I haven't noticed any services that handle appealing property tax assessments in the Bay Area here. I have seen it for San Antonio, TX. Such service would on your behalf appeal the property tax assessment (each year, if you wish), and if a reduction occurs, they take a percentage fee from the appeal to bill you. If no reduction happens, you are not billed by the service.
I was wondering why there is a lack of such around here. Is it because:
* California or local municipality laws prevent this?
* the way properties are assessed here rarely results in overpriced assessments such that appeals aren't worthwhile?
* no public interest/demand for such services for them to exist?
* very easy to file appeal and not too hard to get assessments corrected here compared to other regions? (I have no experience here)
* people just accept the high assessment because they also like the higher property values relating to that?
* or am I just not lucky to be solicited/contacted by such services that exist around here?
most bay area properties appreciate at higher than 2% annually which is how much the property tax can increase annually which reduces the number of properties that would have an overpriced assessment so i would say that kind of service won't last long in business around the bay area
After the financial crash in 2008 resulting in property depreciation, many people appealed the property assessment and there were services back then offering to appeal but i gotta say i haven't seen those lately
Bruce -- what about contesting the assessment of land vs structure? I recently purchased a property in San Francisco, and it came in 70% land to 30% structure, flipped from the previous long time owner's 30% land to 70% structure. The 30% structure ratio doesn't cover cost of replacement of structure/building and really limits my depreciation. Any advise greatly appreciated.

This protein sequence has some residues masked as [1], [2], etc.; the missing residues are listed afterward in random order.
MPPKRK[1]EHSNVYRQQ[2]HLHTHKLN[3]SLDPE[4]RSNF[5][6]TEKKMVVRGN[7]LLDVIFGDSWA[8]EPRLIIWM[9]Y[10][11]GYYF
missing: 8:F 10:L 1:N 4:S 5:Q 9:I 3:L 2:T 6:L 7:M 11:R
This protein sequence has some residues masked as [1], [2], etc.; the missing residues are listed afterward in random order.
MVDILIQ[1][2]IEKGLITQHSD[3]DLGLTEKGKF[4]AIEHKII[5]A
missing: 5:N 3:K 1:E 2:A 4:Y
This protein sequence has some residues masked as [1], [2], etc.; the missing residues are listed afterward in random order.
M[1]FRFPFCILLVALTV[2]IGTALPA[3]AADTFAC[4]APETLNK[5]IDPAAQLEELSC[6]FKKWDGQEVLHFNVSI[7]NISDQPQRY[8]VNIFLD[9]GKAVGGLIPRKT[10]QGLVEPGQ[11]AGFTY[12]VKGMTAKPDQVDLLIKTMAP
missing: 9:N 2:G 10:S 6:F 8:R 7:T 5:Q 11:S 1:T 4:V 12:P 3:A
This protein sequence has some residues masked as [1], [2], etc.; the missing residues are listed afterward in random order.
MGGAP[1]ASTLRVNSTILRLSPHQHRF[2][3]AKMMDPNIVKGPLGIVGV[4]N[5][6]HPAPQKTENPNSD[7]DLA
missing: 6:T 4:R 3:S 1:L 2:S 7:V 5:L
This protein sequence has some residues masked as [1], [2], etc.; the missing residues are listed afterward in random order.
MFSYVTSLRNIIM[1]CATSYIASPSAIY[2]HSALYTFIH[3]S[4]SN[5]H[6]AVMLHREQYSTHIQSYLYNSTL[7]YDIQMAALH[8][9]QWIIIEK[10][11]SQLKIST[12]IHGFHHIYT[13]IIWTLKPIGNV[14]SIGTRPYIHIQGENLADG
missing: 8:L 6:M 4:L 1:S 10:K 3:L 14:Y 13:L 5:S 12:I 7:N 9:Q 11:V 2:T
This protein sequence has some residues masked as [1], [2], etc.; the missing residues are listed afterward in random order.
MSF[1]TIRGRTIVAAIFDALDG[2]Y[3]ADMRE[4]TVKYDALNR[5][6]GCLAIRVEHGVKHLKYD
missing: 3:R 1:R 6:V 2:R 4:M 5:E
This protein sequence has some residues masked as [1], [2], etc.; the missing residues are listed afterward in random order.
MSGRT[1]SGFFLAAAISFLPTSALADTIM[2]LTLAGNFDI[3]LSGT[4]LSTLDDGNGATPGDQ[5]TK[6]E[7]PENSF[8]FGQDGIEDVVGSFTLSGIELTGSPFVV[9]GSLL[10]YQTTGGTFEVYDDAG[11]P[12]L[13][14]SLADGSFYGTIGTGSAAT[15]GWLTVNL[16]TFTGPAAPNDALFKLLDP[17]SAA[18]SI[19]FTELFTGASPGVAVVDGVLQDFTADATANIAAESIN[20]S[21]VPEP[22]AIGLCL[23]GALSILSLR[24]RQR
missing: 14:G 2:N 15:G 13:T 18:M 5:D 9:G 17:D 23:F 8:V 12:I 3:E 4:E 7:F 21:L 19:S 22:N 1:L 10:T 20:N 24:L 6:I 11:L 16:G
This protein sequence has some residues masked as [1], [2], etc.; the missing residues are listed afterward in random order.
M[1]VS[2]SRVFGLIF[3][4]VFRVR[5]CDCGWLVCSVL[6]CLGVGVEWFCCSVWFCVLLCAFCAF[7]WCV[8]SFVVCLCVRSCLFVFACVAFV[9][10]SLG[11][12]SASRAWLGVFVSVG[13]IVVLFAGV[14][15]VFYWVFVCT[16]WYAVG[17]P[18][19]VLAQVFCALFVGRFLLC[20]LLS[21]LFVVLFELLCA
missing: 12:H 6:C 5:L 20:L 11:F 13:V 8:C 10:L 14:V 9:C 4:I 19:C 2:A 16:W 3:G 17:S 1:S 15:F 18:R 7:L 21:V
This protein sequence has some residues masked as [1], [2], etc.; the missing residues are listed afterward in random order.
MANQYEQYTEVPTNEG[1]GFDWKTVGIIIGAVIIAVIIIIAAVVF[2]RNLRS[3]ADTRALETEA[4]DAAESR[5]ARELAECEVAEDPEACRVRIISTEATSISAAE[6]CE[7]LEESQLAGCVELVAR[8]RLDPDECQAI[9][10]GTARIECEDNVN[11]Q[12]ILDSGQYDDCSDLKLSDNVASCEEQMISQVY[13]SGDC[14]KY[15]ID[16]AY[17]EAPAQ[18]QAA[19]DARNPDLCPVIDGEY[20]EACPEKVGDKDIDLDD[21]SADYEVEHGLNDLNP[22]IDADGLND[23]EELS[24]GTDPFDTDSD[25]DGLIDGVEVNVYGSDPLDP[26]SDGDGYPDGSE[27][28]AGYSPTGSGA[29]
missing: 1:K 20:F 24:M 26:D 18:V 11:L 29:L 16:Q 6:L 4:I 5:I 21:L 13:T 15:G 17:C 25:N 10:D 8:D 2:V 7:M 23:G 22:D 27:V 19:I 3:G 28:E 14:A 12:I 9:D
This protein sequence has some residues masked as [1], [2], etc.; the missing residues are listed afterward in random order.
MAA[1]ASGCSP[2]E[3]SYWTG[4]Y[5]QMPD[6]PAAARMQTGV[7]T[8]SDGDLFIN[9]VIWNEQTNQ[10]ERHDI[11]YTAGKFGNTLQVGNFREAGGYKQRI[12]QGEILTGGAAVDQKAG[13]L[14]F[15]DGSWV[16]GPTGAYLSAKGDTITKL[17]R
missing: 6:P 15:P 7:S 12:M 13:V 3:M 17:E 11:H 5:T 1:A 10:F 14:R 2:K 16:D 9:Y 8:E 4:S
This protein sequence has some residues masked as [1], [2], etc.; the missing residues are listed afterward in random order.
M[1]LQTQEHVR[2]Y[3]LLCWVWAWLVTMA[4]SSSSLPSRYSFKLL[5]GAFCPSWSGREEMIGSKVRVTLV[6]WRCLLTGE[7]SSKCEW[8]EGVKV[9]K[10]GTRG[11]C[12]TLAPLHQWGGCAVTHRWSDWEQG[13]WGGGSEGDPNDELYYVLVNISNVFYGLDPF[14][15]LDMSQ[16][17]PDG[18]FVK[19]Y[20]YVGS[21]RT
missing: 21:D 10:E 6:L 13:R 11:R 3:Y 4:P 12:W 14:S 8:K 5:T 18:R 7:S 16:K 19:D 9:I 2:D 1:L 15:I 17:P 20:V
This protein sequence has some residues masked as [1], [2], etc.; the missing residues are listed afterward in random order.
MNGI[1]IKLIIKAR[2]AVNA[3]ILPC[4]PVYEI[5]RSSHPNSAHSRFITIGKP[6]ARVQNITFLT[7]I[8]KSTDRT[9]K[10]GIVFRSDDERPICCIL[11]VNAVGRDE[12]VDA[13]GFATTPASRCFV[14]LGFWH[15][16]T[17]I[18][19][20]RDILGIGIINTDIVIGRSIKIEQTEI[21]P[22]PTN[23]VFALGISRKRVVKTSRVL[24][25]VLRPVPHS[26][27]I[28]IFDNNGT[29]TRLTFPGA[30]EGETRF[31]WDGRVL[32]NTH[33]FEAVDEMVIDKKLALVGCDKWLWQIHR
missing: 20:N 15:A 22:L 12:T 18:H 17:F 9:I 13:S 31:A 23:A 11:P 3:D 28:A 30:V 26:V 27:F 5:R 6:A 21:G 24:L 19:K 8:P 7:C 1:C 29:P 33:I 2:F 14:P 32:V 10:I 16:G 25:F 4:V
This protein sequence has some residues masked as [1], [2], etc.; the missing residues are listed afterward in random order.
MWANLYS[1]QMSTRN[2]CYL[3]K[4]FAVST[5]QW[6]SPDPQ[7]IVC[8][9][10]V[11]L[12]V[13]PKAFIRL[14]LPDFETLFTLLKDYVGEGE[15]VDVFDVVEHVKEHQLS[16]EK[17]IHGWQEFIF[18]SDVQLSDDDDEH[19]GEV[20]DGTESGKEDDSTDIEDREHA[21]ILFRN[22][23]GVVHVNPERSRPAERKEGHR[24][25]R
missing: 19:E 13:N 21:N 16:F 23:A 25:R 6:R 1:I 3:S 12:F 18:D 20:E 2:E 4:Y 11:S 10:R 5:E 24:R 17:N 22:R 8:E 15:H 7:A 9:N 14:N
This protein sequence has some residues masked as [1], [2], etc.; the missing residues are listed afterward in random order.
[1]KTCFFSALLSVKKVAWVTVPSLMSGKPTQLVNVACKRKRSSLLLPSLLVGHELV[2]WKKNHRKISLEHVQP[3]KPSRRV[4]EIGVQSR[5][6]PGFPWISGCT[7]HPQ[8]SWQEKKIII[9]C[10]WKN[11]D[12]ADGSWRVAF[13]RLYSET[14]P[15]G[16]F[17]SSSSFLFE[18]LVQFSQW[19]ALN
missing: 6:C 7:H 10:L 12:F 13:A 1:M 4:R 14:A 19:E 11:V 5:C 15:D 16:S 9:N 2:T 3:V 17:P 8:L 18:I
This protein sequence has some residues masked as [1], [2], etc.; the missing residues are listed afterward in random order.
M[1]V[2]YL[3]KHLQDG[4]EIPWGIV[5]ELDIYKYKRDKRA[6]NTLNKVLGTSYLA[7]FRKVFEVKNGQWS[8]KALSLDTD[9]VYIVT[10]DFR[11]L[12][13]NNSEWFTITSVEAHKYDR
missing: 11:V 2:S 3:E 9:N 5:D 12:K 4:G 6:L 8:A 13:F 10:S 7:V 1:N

@N M Clarke, i would suggest speaking to someone in the assessors office to better understand why such a large change was made. After you get the info, you can make a better decision on whether and how best to appeal.
Hi David - I have a firm I use in the Southern California that gets paid 20-30% of whatever the cost savings are. DM if you need the referral
Bruce: Thanks for the tip. I reached out but the thing is that they have a customer service type number and you can't get to an actual assessor. The customer service people in the assessor's office just read off the script and tell you that you can appeal via online, etc. This isn't helped by the fact that I'm temporarily trapped outside of the country due to COVID travel restrictions and are not on an easy time zone with SFO.
I guess my question to the forum is if land is now typically valued at 70%? I read somewhere that the average in SF is 50% but not sure how that figure was calculated. Does anyone have a recent reassessment in Bay Area, given the high purchase prices, that place land at such a premium???
Just for kicks, i looked up a few sf properties sold last year and see that land ranged from 40% to 60% so without knowing your property specifics, dunno why your land would be assessed 70%
all i can suggest is look at comparable sales and see what the ratio is and then appeal using that data
also i remember many years ago, a home was assessed higher than the transaction amount and after failing to reach agreement with assessor office, the homeowner reached out to the different elected city reps. The rep not for his district got involved and the rep helped get the assessed value to match the transaction value
Thanks, Bruce. You're a rock star. Appreciate looking at a few comps. I'll have to figure out how to just finish my taxes for 2020, and see what ratio the CPA says and then follow up with the Assessor.
I was shocked though when I received the reassessment. Closed in Oct 2020; Purchase price was $2.5M for 5-units and the land was valued at $1.75M and building for 750K. How would I ever be able to replace 5 units in San Francisco for only 750K??? Rental reductions kicked in after close so on an income basis appraisal, i don't see how it would be valued at purchase price, temporarily anwyay.
With the new info you provided, the land does come in about 60-70% for other similar properties
Doesnt make sense why land is so high to me
I would think this would be ripe for a class action lawsuit but thats just my uninformed guessing